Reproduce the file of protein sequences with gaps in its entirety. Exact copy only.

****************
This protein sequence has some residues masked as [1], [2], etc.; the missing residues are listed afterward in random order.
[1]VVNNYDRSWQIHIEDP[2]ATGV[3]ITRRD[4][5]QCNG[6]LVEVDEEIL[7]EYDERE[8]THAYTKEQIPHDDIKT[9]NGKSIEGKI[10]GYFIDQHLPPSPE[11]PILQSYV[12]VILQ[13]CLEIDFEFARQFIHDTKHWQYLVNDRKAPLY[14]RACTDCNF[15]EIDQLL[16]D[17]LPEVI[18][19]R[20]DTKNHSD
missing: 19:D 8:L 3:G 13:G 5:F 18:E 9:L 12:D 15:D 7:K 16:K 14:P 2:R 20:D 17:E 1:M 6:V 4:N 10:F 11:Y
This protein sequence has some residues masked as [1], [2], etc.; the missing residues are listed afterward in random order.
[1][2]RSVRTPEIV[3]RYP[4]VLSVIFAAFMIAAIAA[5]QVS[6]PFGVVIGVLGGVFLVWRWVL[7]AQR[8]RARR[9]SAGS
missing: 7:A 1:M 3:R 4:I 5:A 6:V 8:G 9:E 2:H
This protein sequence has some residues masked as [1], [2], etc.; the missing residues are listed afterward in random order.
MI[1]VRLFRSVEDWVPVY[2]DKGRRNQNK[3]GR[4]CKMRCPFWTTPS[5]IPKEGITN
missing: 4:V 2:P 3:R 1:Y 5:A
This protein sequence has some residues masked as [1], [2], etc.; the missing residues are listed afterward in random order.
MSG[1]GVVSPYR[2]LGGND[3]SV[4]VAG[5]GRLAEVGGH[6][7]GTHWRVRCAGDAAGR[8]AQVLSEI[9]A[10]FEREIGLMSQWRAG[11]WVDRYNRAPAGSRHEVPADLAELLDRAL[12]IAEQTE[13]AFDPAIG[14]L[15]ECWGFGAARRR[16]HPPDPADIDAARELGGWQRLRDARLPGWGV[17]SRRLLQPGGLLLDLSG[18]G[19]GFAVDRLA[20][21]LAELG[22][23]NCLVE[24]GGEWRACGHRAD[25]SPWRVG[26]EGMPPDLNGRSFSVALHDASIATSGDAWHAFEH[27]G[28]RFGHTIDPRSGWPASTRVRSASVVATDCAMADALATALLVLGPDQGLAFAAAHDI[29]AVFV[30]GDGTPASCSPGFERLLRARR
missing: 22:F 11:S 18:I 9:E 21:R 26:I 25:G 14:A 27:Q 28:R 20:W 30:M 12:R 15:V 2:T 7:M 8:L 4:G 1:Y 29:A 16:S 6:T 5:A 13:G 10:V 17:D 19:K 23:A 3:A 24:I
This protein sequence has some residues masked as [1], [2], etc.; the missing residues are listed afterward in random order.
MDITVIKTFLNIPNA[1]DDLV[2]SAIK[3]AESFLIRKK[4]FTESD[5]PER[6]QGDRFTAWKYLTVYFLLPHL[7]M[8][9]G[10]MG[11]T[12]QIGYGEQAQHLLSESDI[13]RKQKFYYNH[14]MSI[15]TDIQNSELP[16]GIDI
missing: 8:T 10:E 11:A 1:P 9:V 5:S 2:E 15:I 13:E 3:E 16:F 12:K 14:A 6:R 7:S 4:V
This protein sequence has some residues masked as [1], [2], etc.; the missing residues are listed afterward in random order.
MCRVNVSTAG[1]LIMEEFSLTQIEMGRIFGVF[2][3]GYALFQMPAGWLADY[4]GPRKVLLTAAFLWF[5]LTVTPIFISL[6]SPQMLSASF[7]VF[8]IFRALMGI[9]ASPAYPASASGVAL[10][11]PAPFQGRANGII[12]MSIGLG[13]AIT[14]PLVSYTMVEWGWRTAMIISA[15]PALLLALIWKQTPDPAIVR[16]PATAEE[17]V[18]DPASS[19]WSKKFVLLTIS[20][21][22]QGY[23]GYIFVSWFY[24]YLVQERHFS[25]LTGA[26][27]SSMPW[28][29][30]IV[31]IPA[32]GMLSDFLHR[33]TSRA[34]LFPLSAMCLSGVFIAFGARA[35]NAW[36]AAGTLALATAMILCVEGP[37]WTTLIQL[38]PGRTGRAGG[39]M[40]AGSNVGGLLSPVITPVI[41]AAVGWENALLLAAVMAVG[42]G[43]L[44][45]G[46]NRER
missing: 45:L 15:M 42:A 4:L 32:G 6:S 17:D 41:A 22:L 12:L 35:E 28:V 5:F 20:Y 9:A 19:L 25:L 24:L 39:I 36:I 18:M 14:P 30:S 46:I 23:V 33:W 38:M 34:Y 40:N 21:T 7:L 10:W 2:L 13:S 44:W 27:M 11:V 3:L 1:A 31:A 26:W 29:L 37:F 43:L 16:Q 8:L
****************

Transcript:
This protein sequence has some residues masked as [1], [2], etc.; the missing residues are listed afterward in random order.
[1]VVNNYDRSWQIHIEDP[2]ATGV[3]ITRRD[4][5]QCNG[6]LVEVDEEIL[7]EYDERE[8]THAYTKEQIPHDDIKT[9]NGKSIEGKI[10]GYFIDQHLPPSPE[11]PILQSYV[12]VILQ[13]CLEIDFEFARQFIHDTKHWQYLVNDRKAPLY[14]RACTDCNF[15]EIDQLL[16]D[17]LPEVI[18][19]R[20]DTKNHSD
missing: 19:D 8:L 3:G 13:G 5:F 18:E 9:L 12:D 15:D 7:K 16:K 14:P 2:R 20:D 17:E 1:M 6:V 4:N 10:F 11:Y
This protein sequence has some residues masked as [1], [2], etc.; the missing residues are listed afterward in random order.
[1][2]RSVRTPEIV[3]RYP[4]VLSVIFAAFMIAAIAA[5]QVS[6]PFGVVIGVLGGVFLVWRWVL[7]AQR[8]RARR[9]SAGS
missing: 7:A 1:M 3:R 4:I 5:A 6:V 8:G 9:E 2:H
This protein sequence has some residues masked as [1], [2], etc.; the missing residues are listed afterward in random order.
MI[1]VRLFRSVEDWVPVY[2]DKGRRNQNK[3]GR[4]CKMRCPFWTTPS[5]IPKEGITN
missing: 4:V 2:P 3:R 1:Y 5:A
This protein sequence has some residues masked as [1], [2], etc.; the missing residues are listed afterward in random order.
MSG[1]GVVSPYR[2]LGGND[3]SV[4]VAG[5]GRLAEVGGH[6][7]GTHWRVRCAGDAAGR[8]AQVLSEI[9]A[10]FEREIGLMSQWRAG[11]WVDRYNRAPAGSRHEVPADLAELLDRAL[12]IAEQTE[13]AFDPAIG[14]L[15]ECWGFGAARRR[16]HPPDPADIDAARELGGWQRLRDARLPGWGV[17]SRRLLQPGGLLLDLSG[18]G[19]GFAVDRLA[20][21]LAELG[22][23]NCLVE[24]GGEWRACGHRAD[25]SPWRVG[26]EGMPPDLNGRSFSVALHDASIATSGDAWHAFEH[27]G[28]RFGHTIDPRSGWPASTRVRSASVVATDCAMADALATALLVLGPDQGLAFAAAHDI[29]AVFV[30]GDGTPASCSPGFERLLRARR
missing: 22:F 11:S 18:I 9:E 21:R 26:I 25:G 14:A 27:Q 28:R 20:W 30:M 12:R 15:V 2:T 7:M 8:L 4:G 1:Y 29:A 16:S 6:T 5:A 13:G 10:V 17:D 19:K 23:A 3:A 24:I
This protein sequence has some residues masked as [1], [2], etc.; the missing residues are listed afterward in random order.
MDITVIKTFLNIPNA[1]DDLV[2]SAIK[3]AESFLIRKK[4]FTESD[5]PER[6]QGDRFTAWKYLTVYFLLPHL[7]M[8][9]G[10]MG[11]T[12]QIGYGEQAQHLLSESDI[13]RKQKFYYNH[14]MSI[15]TDIQNSELP[16]GIDI
missing: 8:T 10:E 11:A 1:P 9:V 5:S 2:E 15:I 13:E 3:E 16:F 12:K 14:A 6:R 7:S 4:V
This protein sequence has some residues masked as [1], [2], etc.; the missing residues are listed afterward in random order.
MCRVNVSTAG[1]LIMEEFSLTQIEMGRIFGVF[2][3]GYALFQMPAGWLADY[4]GPRKVLLTAAFLWF[5]LTVTPIFISL[6]SPQMLSASF[7]VF[8]IFRALMGI[9]ASPAYPASASGVAL[10][11]PAPFQGRANGII[12]MSIGLG[13]AIT[14]PLVSYTMVEWGWRTAMIISA[15]PALLLALIWKQTPDPAIVR[16]PATAEE[17]V[18]DPASS[19]WSKKFVLLTIS[20][21][22]QGY[23]GYIFVSWFY[24]YLVQERHFS[25]LTGA[26][27]SSMPW[28][29][30]IV[31]IPA[32]GMLSDFLHR[33]TSRA[34]LFPLSAMCLSGVFIAFGARA[35]NAW[36]AAGTLALATAMILCVEGP[37]WTTLIQL[38]PGRTGRAGG[39]M[40]AGSNVGGLLSPVITPVI[41]AAVGWENALLLAAVMAVG[42]G[43]L[44][45]G[46]NRER
missing: 45:L 15:M 42:A 4:L 32:G 6:S 17:D 41:A 22:L 12:L 35:E 28:V 5:F 20:Y 9:A 19:L 25:L 24:L 39:I 36:I 18:M 14:P 30:S 46:I 23:V 33:W 38:M 34:Y 40:N 21:T 7:L 10:W 2:L 13:S 44:W 27:M 11:V 3:L 1:A 31:A 26:W 29:L 37:F 43:L 16:Q 8:L